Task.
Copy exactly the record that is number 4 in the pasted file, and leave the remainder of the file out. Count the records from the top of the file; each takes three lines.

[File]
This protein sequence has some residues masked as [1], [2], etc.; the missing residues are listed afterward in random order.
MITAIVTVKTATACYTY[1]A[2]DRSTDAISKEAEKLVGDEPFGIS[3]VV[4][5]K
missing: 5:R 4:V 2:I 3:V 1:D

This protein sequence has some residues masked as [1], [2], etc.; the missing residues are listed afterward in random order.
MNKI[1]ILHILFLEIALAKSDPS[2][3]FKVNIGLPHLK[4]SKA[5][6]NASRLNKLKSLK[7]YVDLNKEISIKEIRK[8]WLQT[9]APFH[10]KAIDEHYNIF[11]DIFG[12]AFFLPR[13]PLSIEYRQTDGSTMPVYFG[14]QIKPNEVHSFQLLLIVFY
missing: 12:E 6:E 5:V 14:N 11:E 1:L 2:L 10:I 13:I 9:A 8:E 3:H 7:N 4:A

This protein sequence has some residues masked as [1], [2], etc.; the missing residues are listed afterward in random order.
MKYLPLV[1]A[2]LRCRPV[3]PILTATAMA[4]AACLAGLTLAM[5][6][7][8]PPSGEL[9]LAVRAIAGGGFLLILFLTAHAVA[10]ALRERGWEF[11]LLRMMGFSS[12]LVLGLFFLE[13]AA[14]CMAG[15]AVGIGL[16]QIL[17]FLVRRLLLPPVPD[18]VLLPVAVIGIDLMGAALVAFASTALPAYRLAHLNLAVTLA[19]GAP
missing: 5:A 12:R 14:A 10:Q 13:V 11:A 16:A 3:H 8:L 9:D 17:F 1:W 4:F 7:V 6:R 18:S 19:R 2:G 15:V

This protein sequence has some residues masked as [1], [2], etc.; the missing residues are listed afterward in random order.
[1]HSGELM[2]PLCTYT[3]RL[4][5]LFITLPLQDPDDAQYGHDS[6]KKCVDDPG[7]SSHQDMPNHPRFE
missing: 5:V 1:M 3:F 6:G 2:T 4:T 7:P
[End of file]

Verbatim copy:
This protein sequence has some residues masked as [1], [2], etc.; the missing residues are listed afterward in random order.
[1]HSGELM[2]PLCTYT[3]RL[4][5]LFITLPLQDPDDAQYGHDS[6]KKCVDDPG[7]SSHQDMPNHPRFE
missing: 5:V 1:M 3:F 6:G 2:T 4:T 7:P